Date: Monday, May 24th, 2021
Source: Supply Chain Dive
A lack of pallet availability and rising pallet prices add to the stress of already squeezed supply chains, the United Fresh Produce Association said in an emailed notice.
Pallet costs are up 400%, according to the association, due to several factors, including high demand and rising lumber costs.
Repositioning the pallets is also a challenge as trucking capacity is strained. Not enough trucks and drivers are available to move the pallets from one location to another, the group said.
An uptick in consumer spending and inventory restocking requires access to the equipment that forms the backbone of supply chains — from containers to chassis to pallets.
A variety of factors squeezed supply amid growing demand, which pushed pallet prices to record highs. In April, the Bureau of Labor Statistics' Producer Price Index reached its highest level on record.
Demand for pallets stems from retailers and grocers restocking their distribution and fulfillment centers, as consumers continue to spend on goods rather than services. Many firms have also built up buffer inventory, as a hedge against the stockouts that plagued CPG and retail supply chains last year.
Pallet suppliers and manufacturers — including Brambles, the parent company of CHEP — noted elevated demand from customers as they raised inventory levels.
"Since the beginning of the pandemic, the wood pallet industry has played an essential role in enabling our supply chain partners to meet the increased demand for products," Brent J. McClendon, president and CEO of the National Wooden Pallet & Container Association, said in an email.
Pallets may be circulating in the supply chain, but not necessarily in the right place at the right time. Truck capacity must be available to shift the pallets around, yet the market has been tight. Data from DAT shows nearly eight loads requested for every available dry van truck in early May.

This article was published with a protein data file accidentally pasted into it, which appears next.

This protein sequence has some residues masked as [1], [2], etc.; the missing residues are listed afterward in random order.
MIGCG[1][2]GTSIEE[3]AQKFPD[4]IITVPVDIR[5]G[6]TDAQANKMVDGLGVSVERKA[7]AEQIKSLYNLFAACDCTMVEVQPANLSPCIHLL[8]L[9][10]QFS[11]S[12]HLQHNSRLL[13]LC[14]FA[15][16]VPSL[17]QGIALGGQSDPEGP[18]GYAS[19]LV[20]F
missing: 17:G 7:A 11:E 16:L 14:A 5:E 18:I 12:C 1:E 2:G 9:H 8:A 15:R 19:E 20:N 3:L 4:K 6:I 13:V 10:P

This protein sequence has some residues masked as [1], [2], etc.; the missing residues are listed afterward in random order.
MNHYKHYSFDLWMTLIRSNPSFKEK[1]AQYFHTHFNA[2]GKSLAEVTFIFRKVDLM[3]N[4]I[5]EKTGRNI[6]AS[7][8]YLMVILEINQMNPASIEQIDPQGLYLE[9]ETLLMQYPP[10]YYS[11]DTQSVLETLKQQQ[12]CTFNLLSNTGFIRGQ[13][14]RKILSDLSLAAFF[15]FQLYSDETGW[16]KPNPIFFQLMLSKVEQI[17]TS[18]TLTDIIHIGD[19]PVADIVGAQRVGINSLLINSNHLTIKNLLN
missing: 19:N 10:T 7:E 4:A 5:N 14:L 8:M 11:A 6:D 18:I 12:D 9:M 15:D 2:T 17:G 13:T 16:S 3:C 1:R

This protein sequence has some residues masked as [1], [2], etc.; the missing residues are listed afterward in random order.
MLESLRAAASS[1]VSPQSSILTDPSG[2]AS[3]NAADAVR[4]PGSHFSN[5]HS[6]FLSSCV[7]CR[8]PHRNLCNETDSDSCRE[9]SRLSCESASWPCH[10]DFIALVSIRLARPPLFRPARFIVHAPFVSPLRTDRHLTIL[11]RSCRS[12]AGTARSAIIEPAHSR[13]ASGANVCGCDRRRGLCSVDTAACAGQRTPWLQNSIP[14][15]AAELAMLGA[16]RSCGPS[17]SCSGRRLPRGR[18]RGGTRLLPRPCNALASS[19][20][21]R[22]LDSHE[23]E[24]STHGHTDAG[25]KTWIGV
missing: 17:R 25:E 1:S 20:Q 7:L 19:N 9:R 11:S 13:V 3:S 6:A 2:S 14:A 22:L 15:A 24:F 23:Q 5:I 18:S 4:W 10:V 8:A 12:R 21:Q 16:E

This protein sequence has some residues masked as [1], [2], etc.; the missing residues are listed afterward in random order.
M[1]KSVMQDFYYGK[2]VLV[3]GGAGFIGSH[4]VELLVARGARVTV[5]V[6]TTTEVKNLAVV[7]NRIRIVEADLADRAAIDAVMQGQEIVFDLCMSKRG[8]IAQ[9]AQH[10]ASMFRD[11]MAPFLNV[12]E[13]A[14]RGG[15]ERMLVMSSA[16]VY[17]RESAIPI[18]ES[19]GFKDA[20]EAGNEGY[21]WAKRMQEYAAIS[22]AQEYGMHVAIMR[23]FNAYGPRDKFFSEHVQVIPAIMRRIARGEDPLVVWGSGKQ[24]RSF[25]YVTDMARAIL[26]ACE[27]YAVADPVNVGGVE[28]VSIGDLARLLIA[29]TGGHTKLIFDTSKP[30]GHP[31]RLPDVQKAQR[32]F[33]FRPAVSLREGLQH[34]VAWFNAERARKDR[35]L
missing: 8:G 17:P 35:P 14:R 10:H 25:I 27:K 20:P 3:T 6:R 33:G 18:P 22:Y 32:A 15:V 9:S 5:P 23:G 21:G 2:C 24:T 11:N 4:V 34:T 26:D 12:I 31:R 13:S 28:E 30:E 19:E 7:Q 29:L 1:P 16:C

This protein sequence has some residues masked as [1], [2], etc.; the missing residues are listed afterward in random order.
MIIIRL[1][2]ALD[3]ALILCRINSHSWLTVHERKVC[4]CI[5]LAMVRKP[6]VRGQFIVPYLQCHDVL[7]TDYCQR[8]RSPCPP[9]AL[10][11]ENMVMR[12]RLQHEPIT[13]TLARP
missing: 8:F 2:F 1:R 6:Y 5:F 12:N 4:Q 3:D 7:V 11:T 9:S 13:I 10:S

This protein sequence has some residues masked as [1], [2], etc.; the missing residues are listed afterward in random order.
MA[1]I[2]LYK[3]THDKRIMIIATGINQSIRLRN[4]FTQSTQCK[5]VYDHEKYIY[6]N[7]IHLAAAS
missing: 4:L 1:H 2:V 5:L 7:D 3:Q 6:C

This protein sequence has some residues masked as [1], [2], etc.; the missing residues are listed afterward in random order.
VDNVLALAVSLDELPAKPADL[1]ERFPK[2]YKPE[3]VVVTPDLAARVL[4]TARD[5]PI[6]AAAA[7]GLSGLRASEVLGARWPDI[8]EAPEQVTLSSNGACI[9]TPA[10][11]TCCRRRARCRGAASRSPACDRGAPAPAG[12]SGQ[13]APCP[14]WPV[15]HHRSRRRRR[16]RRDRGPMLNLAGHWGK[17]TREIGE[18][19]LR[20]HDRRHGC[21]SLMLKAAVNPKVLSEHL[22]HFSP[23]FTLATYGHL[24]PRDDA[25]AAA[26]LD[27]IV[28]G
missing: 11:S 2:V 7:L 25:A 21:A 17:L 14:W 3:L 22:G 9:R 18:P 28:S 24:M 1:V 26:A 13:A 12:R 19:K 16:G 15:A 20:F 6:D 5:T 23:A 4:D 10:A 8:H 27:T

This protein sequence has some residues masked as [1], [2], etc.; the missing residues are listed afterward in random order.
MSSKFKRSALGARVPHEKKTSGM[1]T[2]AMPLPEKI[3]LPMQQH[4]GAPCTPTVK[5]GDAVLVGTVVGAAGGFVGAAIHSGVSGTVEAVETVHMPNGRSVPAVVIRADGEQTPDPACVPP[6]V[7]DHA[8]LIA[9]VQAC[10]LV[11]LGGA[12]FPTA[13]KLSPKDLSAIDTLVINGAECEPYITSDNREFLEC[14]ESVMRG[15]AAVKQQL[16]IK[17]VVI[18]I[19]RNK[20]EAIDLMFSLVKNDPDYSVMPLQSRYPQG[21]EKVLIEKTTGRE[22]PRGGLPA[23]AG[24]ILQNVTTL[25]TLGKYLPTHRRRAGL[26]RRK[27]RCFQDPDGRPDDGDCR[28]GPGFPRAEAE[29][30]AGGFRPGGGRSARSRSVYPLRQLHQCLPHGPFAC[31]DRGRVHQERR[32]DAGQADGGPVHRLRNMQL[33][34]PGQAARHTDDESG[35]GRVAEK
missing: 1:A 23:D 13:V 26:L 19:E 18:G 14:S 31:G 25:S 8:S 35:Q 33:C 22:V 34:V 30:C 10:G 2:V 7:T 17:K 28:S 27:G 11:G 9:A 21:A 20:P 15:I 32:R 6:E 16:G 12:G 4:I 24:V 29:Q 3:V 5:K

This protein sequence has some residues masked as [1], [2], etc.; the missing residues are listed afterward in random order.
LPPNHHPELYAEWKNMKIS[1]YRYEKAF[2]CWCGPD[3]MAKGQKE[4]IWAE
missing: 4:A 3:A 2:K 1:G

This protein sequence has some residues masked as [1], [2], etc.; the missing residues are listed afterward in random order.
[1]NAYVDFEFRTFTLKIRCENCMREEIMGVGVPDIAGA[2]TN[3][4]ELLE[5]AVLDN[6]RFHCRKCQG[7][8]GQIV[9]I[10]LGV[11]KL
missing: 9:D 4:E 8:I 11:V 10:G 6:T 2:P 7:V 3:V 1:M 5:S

The United Fresh Produce Association said dwell time is up for non-perishable inventory, which indicates pallets may be sitting longer at warehouses or loading docks.
That can hinder suppliers' ability to transport goods. The association said one pallet supplier told a farmer it is not taking on new customers because it cannot fill existing consumer demand. The timing is especially problematic as many states are approaching the height of their growing seasons.
Pallets are also constrained at their supply level.
"We understand US sawmills are working hard to increase capacity," McClendon said. Many sawmills closed or reduced operations during the earlier days of the pandemic.
Now, pallet manufacturers are competing for raw materials with the home construction industry, which has boomed in recent months. Lumber is in short supply, and costs for the material are "abnormally high," Brambles CFO Nessa O'Sullivan said on an earnings call in February. "We're expecting that to continue into the second half," she said in reference to lumber prices.
The Institute for Supply Management also noted lumber and wood pallets increasing in price due to product scarcity.
One alternative to the wood pallets facing high material costs and supply constraints is the use of plastic pallets. Brambles has been trialing the plastic pallets with Costco, to test durability, dwell times and technologies such as RFID, Brambles CEO Graham Chipchase said on the call.
"But the other piece of that is also the premium that our customers, the manufacturers will have to bear," Chipchase said. "Because obviously, a plastic pallet is three times more expensive than the wooden one."
The United Fresh Produce Association said it expects wood pallet shortages to continue for months, "perhaps for the balance of 2021."